CDs, Cardboard and Paper by Darren Jorgensen

Copy of Michael Morleys cover for The Dead C DR503 CD (1993)“In 1996 Bruce Russell released Le Jazz Non: A Compilation of Nineties NZ Noise on his Corpus Hermeticum label. Like other Corpus releases, this CD came in a beautifully designed and folded package, its rounded corners folded neatly like an invitation to a posh party. Its beautifully stained cardboard featured a quote from John Cage and a short meditation on New Zealand noise by Opprobrium zine’s Nick Cain. The compilation’s design was typical of Corpus releases, their fold-out cardboard layers making a distinct series that stood out from typical, mass-produced and plastic CD covers. In the same year, Russell’s band The Dead C released Repent (1996) on the U.S. label Siltbreeze, but here the design was a blurry, photocopied page pasted over another, obscured colour photograph on a digipack cover. When I received these albums through the post in the 1990s, I thought I’d got a bargain in the compilation and had been ripped off by The Dead C. To my ears, the grinding guitar noise of Repent wasn’t in the same league as the ambitions of Le Jazz Non, and it would be years before I learned that Repent’s pasted-over digipack cover was The Dead C’s previous album The White House (1995), salvaged from a record deal gone bad. Repent is in fact named for the repent the band had felt over getting involved with a record company that promised digipack covers.”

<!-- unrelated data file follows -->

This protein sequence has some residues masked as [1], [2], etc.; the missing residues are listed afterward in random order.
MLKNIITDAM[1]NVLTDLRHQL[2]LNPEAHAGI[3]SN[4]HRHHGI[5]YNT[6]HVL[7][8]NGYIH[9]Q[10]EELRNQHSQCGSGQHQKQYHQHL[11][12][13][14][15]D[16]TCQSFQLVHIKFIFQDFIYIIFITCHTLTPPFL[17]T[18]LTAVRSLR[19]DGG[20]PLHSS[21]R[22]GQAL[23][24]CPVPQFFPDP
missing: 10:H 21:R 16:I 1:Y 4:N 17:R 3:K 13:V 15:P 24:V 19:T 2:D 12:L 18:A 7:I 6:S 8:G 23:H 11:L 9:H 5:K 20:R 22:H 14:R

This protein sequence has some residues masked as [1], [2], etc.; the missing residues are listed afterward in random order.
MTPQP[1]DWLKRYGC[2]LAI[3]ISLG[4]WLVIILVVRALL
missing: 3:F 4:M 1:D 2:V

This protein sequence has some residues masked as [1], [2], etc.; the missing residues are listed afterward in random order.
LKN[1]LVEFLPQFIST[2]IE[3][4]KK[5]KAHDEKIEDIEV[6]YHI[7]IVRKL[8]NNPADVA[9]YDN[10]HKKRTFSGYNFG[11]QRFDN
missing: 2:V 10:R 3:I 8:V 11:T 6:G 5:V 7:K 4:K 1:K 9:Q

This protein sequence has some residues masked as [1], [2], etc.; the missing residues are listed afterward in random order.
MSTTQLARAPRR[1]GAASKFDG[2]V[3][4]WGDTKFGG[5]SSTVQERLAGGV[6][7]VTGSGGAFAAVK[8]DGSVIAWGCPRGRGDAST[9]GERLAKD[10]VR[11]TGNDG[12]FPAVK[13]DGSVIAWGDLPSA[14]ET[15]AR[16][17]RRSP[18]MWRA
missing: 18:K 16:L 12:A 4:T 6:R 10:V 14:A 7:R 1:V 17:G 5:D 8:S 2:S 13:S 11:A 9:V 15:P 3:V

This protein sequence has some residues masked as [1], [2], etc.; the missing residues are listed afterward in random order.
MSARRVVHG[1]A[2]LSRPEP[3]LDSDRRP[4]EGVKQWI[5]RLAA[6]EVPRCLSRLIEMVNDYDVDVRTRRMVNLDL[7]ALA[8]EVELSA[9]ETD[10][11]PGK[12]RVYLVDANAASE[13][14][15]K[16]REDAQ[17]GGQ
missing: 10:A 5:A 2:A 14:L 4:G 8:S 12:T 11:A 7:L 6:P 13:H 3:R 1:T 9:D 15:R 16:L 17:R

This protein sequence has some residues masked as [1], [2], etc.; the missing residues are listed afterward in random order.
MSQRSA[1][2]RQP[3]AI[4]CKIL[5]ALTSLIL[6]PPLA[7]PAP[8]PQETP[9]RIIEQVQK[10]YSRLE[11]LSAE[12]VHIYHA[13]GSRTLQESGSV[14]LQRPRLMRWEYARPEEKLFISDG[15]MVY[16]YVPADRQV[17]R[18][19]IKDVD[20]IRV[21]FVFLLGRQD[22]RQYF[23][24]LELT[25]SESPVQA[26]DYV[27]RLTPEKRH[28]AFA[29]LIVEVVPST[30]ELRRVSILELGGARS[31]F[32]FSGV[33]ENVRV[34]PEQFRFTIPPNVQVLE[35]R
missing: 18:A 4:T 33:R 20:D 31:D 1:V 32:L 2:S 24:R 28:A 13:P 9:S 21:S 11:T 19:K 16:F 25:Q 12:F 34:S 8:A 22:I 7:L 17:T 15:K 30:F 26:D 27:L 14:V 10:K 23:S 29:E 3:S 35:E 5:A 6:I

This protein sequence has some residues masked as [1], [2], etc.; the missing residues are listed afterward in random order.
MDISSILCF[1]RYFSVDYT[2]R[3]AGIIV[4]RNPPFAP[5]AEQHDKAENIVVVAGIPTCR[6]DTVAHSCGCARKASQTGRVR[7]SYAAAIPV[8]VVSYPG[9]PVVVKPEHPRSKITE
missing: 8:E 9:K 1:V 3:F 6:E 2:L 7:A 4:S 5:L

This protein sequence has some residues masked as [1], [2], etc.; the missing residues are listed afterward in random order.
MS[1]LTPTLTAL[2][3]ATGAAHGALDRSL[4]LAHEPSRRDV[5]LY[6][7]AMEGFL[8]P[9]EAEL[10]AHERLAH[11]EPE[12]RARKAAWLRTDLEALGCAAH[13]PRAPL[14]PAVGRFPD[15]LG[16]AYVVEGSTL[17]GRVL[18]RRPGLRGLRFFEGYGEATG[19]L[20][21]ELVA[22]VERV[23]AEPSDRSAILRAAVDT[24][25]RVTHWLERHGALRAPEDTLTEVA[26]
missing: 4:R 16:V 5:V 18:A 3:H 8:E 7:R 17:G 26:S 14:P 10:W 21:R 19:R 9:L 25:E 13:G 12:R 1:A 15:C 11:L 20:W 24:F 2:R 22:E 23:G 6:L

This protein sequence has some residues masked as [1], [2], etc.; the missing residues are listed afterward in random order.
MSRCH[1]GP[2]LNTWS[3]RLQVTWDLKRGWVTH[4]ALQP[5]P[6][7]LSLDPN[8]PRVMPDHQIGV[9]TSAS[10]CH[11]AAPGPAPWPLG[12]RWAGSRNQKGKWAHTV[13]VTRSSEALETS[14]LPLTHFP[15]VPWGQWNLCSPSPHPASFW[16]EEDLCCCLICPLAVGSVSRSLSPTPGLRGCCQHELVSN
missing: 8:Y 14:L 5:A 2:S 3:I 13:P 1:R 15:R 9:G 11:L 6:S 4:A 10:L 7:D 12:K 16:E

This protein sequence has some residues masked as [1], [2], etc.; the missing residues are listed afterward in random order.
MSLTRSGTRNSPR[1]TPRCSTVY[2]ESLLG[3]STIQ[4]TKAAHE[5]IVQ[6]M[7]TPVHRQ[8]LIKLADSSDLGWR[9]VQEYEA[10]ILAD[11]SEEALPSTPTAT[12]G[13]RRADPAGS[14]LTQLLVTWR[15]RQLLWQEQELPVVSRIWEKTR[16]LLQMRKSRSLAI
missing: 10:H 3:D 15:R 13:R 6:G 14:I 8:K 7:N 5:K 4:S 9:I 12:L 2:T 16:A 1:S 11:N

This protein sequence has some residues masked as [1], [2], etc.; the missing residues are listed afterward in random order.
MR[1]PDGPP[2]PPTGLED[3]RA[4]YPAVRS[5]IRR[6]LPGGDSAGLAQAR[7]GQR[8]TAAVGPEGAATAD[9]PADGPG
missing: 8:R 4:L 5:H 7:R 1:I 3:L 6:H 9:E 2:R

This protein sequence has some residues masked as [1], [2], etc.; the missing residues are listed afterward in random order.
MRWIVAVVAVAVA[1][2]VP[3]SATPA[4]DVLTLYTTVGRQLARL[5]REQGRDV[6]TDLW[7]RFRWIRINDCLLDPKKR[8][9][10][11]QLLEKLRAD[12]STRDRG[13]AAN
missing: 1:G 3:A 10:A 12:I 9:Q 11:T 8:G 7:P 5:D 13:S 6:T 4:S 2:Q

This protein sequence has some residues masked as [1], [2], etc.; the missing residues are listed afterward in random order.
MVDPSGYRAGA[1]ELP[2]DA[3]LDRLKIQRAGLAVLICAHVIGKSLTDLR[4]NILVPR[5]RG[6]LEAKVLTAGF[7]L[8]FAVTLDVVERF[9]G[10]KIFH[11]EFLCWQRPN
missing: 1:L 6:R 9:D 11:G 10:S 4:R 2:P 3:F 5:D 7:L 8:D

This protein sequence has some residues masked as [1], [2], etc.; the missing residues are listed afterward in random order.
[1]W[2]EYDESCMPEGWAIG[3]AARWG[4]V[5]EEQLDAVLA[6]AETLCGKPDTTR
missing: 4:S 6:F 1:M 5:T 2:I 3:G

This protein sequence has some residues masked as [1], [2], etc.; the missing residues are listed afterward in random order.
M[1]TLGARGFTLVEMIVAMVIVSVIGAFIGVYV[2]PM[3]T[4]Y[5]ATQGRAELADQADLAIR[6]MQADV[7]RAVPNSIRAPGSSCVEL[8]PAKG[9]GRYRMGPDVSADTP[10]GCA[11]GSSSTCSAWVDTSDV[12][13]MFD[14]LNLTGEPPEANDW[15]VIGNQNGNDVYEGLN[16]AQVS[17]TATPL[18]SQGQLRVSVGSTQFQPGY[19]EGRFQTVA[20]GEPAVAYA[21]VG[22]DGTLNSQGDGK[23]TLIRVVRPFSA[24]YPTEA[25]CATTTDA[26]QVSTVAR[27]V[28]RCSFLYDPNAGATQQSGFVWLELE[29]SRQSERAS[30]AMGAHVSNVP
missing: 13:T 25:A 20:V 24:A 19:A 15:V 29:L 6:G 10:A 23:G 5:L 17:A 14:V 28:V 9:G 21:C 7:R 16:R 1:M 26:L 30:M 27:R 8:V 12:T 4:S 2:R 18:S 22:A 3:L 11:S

Darren Jorgensen enjoys drinking beer in tins and flying kites. He lectures in art history at the University of Western Australia, and is currently interested in esoteric art, postmodernism and rock music. Darren is an editorial advisor for Artlink and Eyeline magazines in Australia, and regularly contributes essays and reviews to these as well as Art Monthly Australia and Real Time. His recent book, co-authored with anthropologist David Brooks, is called Wanarn Painters of Space and Time: Old Age Travels in the Tjukurrpa (UWA Publishing) and is a study of paintings from an old age home in Australia’s Western Desert. He has previously published essays on post-industrial outfits Coil and Nurse With Wound, as well as Norwegian Black Metal. His PhD was in science fiction, and he has essays on New Zealand bands The Clean and The Dead C in process with academic journals.

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